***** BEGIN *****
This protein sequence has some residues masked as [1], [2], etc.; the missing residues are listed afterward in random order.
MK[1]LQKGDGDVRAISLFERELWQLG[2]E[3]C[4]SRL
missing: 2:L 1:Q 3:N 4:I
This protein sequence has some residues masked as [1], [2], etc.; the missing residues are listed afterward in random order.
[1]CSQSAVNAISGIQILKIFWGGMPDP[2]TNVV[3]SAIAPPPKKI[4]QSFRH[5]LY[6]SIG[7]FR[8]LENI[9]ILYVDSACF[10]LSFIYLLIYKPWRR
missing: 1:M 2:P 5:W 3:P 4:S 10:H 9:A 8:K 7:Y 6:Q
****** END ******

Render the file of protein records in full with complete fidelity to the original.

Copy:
This protein sequence has some residues masked as [1], [2], etc.; the missing residues are listed afterward in random order.
MK[1]LQKGDGDVRAISLFERELWQLG[2]E[3]C[4]SRL
missing: 2:L 1:Q 3:N 4:I
This protein sequence has some residues masked as [1], [2], etc.; the missing residues are listed afterward in random order.
[1]CSQSAVNAISGIQILKIFWGGMPDP[2]TNVV[3]SAIAPPPKKI[4]QSFRH[5]LY[6]SIG[7]FR[8]LENI[9]ILYVDSACF[10]LSFIYLLIYKPWRR
missing: 1:M 2:P 5:W 3:P 4:S 10:H 9:A 8:K 7:Y 6:Q